Department of Middle Eastern Studies
Department of Middle Eastern Studies

Ian Manners


Professor EmeritusPh.D., Oxford University

Ian Manners

Contact

Interests


Conservation and resource management, urban cultural geography, and historical cartography.

Biography


Dr. MannersIan Manners was born and educated in England. He received a First Class Honors Degree in Geography from Oxford University in 1964, and received his D.Phil., also from Oxford University, in 1969. After four years in New York, as an Assistant Professor of Geography at Columbia University, Manners moved to Texas where he has been Assistant, Associate, and Professor of Geography and Middle Eastern Studies. He served two terms as Director of the Center for Middle Eastern Studies and also served as Chair of the Department of Middle Eastern Studies. He has lectured and conducted research in Egypt, Kuwait, Jordan, Saudi-Arabia, and Turkey, and spent a year in New Zealand as a Senior Research Fellow at Waikato University working with the New Zealand Commission for the Environment.

Manners regularly teaches the Frontiers in Geography course for undergraduate majors. He has also taught Geography of the Middle East; Mapping the Middle East; Conservation and Resource Management; and History and Philosophy of Geography as well as courses for the Middle East Studies program.

Manners reserach intrests are conservation and resource management, urban cultural geography, and historical cartography. His most recent research explores the cartographic representation of the Middle East and the Mediterranean worlds from the Renaissance to modern times, and the ways in which maps have shaped both our geographical knowledge of the region and its particular spatial and political history. He is currently the curator for an exhibit on European Cartography and the Ottoman World for The Oriental Institute, The University of Chicago.

Selected Publications

Manners, I. R. 2007. European Cartography and the Ottoman World. Chicago: The Oriental Institute (forthcoming fall).

Manners, I. R. and Parmenter, B. 2005. The Middle East: A Geographical Preface. Understanding the Middle East, Edited by D. J. Gerner and J. Schwedler, Boulder and London: Lynne Reinner, 5-28.

Manners, I. R. 1997. Constructing the Image of a City: The Representation of Constantinople in Christopher Buondelmonti's Liber Insularum Archipelagi. Annals of the Association of American Geographers 87 (1), 72-102.

Manners, I. R. and A. Marcus, 1995. Istanbul: Portrait of a City. Austin, Texas: Texas Committee for the Humanities.

Manners, I. R. 1985. North Sea Oil and Environmental Planning: The United Kingdom Experience. Austin, Texas: The University of Texas Press.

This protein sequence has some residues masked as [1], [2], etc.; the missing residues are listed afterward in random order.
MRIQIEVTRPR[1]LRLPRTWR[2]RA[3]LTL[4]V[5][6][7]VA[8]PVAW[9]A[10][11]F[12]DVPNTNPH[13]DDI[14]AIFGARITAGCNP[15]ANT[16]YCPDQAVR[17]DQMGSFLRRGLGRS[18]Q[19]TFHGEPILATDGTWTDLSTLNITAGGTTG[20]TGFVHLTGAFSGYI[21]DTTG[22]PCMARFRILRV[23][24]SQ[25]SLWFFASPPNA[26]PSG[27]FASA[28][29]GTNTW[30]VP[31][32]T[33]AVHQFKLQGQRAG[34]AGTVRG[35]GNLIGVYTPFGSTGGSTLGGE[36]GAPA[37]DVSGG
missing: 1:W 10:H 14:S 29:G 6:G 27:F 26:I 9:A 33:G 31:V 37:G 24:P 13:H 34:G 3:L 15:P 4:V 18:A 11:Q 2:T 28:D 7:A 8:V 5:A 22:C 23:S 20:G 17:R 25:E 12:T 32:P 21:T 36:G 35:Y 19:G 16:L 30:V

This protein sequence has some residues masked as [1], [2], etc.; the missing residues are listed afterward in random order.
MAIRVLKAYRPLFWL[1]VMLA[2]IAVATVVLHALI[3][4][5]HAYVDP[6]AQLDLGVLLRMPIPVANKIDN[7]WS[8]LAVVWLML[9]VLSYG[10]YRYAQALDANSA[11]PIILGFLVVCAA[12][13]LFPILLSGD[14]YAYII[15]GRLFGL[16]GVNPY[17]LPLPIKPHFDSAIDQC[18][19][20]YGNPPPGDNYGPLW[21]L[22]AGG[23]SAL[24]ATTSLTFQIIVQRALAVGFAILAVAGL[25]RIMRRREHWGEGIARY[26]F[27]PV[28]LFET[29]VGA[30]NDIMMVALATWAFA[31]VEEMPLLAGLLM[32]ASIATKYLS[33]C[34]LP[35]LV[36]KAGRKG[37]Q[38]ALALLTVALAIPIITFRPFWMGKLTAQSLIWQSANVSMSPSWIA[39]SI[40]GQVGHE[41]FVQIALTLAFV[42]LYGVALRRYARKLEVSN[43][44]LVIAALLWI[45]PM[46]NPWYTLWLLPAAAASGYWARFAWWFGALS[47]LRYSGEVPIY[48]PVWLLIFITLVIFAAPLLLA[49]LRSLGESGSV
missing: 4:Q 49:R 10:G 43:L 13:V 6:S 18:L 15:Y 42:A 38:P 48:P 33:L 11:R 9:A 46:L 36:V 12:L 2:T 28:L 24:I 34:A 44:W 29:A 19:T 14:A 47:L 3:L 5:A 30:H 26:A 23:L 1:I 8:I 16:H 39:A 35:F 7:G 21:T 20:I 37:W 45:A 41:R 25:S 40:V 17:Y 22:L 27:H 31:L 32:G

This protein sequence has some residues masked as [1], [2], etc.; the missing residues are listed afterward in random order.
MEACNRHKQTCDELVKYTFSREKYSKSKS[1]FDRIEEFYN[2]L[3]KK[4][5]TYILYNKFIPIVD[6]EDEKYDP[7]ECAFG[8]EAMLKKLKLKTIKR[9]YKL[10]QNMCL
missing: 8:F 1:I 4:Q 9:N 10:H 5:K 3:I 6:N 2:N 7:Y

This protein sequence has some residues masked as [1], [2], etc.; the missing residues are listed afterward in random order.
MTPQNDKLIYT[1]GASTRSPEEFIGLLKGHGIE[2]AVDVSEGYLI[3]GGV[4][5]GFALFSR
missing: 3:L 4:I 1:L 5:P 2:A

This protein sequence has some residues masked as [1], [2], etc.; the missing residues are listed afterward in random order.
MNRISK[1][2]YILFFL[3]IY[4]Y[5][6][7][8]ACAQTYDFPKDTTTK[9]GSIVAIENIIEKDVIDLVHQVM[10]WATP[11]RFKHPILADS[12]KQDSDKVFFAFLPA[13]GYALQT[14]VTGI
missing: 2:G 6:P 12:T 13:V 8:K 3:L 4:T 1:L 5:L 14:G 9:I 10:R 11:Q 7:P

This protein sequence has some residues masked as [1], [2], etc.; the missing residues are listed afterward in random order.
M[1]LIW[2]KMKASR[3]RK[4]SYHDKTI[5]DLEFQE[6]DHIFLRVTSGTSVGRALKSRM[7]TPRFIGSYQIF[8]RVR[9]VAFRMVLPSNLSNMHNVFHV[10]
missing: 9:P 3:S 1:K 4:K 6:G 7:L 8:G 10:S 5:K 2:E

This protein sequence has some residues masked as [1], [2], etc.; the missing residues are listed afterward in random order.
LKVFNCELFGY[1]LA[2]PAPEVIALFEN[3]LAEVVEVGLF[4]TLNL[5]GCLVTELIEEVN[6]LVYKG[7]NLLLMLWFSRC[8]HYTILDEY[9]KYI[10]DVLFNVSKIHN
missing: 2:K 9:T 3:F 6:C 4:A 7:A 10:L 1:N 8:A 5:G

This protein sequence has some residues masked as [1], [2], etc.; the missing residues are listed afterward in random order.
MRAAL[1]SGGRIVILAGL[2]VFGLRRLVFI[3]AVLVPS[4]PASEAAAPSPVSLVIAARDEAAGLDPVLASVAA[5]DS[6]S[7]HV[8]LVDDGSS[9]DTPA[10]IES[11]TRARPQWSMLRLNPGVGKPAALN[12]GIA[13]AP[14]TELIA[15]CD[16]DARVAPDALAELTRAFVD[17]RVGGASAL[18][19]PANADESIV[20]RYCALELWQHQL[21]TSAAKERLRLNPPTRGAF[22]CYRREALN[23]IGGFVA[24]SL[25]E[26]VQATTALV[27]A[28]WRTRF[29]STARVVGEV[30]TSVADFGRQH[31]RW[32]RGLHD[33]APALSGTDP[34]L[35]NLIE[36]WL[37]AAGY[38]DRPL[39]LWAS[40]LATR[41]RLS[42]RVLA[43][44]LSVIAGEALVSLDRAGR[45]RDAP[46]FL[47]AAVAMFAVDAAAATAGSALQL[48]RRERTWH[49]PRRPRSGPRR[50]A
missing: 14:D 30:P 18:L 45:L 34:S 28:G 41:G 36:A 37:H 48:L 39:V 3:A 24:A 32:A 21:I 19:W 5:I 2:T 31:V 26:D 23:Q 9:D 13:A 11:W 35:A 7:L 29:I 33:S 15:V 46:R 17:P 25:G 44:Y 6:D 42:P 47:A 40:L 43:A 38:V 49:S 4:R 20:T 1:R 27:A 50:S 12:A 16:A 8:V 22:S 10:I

Manners, I. R. and M. W. Mikesell (eds.). 1974. Perspectives on Environment. Washington D.C.: Association of American Geographers.

Courses


GRG 374 • Frontiers In Geography-W

37870 • Spring 2008
Meets TTH 11:00AM-12:30PM GRG 408

Course Objective and Subjects

The primary objective of this course is to provide you a ‘working understanding’ of the contemporary nature of Geography, which means I am interested in considering Geography as it is practiced. My department expects this course, Frontiers in Geography, to be a ‘capstone’ experience, although none of us really knows what that means. It can be interpreted in a variety of ways and the faculty of our department have tried many of them while teaching this course, based to a great extent upon their own respective personal and academic histories, styles, personalities, and general sense of what is important and what is not. None of them are wrong.

The route I have chosen is a ‘working understanding’, which it is hoped, will complement and supplement what you have been studying for these last few years.

I begin with the simplest of questions—What is Geography?—and then provide a set of fundamentals that will help answer the question, thus providing a ‘working’ understanding:

 It is a set of concepts

 It is a frame for study

 It is a discipline

 It is a university subject

 It is a job

1)  Concepts. In this section we provide an overview of the nature of the discipline—“what are the fundamental precepts that define Geography?” To some extent this is a summary and gathering together of ideas that surround what you have been doing for the last few years as a Geography major. At the same time it is my opportunity to stress my favorite geo-concept: Place, perhaps along with space, its little stepsister.

2) Frame. We use these concepts to help frame our study of geographic processes, especially in terms of the patterns of human activity. Such a framing will help illuminate the essences of these processes.  For the purposes of this class we will focus primarily on ‘place’ in research focused on the example of tourism. The focus of your final capstone paper and most of your readings will be here, therefore, on the subject called “A Geography of Tourism”, framed within the concept of place.

3) Discipline. We will discuss Geography as a contemporary academic discipline in terms of its history, associations, journals, and departments.

4) University. The heart and history of a discipline begins with the university. Here we will talk about the contemporary nature of the American University, especially in this contentious political and economic era; issues of note at the national, state, and UT levels will be discussed.  We do so to understand the home of Geography, but we will spend time on issues that may not have immediate relevance to our discipline.